Calling Character Witnesses During a Parenting Case

Calling Character Witnesses During a Parenting CaseYou are most likely to use a subpoena during your divorce when you need your spouse to turn over important documents related to your marital finances. Using subpoenas on potential witnesses has become less common in Illinois since the state made all divorces no-fault cases. When spouses needed to prove fault in a divorce, they called on character witnesses to support claims of infidelity or immorality. Character witnesses can still be useful during a divorce when you are trying to establish the allocation of parental responsibilities.

What Witnesses Provide

You may be concerned about leaving your children alone with your spouse if he or she can be irresponsible or abusive. However, a court may believe your own testimony on the subject to be biased because you could benefit from portraying your spouse as an unfit parent. A third-party witness would support your claims by testifying that he or she saw your spouse:

  • Act recklessly or abusively with your children;
  • Regularly fail to fulfill his or her parental duties; or
  • Expose your children to unhealthy situations.

Identifying Witnesses

A witness in a parenting dispute should be someone who sees your children regularly, but a court may view testimony from a family member or close friend as being biased towards you. Ideally, you would find a witness who does not have a personal connection to you, such as a neighbor, teacher, coach, or babysitter. This person’s only concern should be towards what is best for your children.

Cooperation

Your divorce attorney should talk to a potential witness before you call on him or her to testify in your case. You need to know whether this person is willing to testify and what he or she will say. A subpoena can compel a witness to appear in court, but he or she may be less cooperative or forthcoming with information if he or she feels forced to testify. You also do not want the witness to surprise you in court by giving testimony that contradicts your argument.

Written Testimony

A potential witness may be uncomfortable appearing in court to testify about your parenting dispute. A courtroom can be an intimidating atmosphere, and your witness may feel it would be too awkward to testify against your spouse while he or she is present. The witness may be more amenable to signing an affidavit with a written statement that you can present to the court.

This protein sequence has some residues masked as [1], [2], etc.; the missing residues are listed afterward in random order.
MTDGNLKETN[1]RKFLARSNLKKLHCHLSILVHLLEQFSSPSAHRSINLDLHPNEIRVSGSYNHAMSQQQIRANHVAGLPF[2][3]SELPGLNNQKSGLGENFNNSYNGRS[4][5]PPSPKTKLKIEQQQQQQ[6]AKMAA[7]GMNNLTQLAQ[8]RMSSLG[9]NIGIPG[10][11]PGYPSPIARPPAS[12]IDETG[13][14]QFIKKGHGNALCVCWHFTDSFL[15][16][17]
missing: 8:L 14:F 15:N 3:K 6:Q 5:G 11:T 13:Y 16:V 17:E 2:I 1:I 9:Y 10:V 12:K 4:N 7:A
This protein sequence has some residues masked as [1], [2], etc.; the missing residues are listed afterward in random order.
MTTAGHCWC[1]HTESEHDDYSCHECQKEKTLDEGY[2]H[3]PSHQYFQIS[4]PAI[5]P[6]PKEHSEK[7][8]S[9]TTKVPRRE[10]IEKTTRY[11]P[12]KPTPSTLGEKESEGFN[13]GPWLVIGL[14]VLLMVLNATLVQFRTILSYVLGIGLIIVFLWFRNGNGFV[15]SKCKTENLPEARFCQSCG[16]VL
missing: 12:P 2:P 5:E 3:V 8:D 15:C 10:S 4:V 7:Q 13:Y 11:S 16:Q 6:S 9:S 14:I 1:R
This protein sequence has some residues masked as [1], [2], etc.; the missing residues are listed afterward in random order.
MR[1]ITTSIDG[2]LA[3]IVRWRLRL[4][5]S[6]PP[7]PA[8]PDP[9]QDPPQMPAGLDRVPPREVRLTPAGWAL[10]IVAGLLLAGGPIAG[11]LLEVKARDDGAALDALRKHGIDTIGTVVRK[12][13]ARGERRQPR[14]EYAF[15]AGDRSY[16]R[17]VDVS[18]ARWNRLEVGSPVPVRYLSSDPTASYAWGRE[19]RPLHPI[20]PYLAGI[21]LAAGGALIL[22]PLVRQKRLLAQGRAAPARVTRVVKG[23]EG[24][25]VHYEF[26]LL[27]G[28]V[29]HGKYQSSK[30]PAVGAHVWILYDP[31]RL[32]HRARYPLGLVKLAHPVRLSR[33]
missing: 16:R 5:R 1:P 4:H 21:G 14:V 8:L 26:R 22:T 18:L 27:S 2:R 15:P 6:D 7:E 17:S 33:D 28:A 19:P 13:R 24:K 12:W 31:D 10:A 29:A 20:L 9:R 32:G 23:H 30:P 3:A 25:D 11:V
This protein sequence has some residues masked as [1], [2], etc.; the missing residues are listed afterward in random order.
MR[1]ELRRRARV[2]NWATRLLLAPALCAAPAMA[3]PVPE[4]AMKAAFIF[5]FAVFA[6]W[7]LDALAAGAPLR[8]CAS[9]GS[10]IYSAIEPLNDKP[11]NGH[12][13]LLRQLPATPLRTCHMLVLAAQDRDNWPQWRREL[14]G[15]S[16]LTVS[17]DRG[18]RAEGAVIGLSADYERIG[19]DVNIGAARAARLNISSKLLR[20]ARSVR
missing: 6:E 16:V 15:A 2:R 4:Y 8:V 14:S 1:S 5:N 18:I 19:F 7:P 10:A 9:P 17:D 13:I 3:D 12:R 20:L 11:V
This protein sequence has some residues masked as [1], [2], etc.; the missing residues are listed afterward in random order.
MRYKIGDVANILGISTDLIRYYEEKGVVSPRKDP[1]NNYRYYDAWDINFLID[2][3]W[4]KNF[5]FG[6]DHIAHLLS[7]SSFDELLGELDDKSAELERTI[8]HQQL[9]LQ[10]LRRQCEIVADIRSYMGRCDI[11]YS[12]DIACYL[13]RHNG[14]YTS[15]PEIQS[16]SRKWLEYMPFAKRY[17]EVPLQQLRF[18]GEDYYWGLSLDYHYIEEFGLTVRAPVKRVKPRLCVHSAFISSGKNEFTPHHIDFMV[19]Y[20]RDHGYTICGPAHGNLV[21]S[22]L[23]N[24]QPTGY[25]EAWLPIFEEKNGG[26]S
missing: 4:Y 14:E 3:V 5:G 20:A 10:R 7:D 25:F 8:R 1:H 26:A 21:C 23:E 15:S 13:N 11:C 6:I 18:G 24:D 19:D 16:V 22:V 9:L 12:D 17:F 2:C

Contact a Kane County Divorce Attorney

You should identify potential witnesses while planning for your divorce hearings. Some witnesses may be professionals who can speak on matters such as finances and parenting. A St. Charles, Illinois, divorce attorney at Goostree Law Group can advise whether witnesses can help you in your divorce. Schedule a free consultation by calling 630-584-4800.

Source:

http://www.ilga.gov/legislation/ilcs/ilcs4.asp?ActID=2017&ChapterID=56&SeqStart=2200000&SeqEnd=3900000

Goostree Law Group

Goostree Law Group

 555 S. Randall Road, Suite 200
St. Charles, IL 60174

 630-584-4800

 1770 Park Street, Suite 205
Naperville IL 60563

 630-364-4046

 400 S. County Farm Road, Suite 300
Wheaton, IL 60187

 630-407-1777

Our Illinois divorce attorneys represent clients in Kane County, DuPage County, Kendall County and DeKalb County, including Geneva, Batavia, St.Charles, Wayne, Wasco, Elburn, Virgil, Lily Lake, Aurora, North Aurora, Elgin, South Elgin, Bartlett, Crystal Lake, Gilberts, Millcreek, Maple Park, Kaneville, LaFox, Yorkville, Oswego, Plano, Sugar Grove, Big Rock, Bristol, Newark, DeKalb, Sycamore, Naperville, Wheaton, West Chicago, Winfield, Warrenville, Downers Grove, Lombard, Oak Brook, Streamwood, Hoffman Estates, Barrington, South Barrington, Lake Barrington, Schaumburg, Big Grove, Boulder Hill, Bristol, Joliet, Kendall, Lisbon, Minooka, Montgomery, Plainfield, Sandwich, Yorkville and many other cities.

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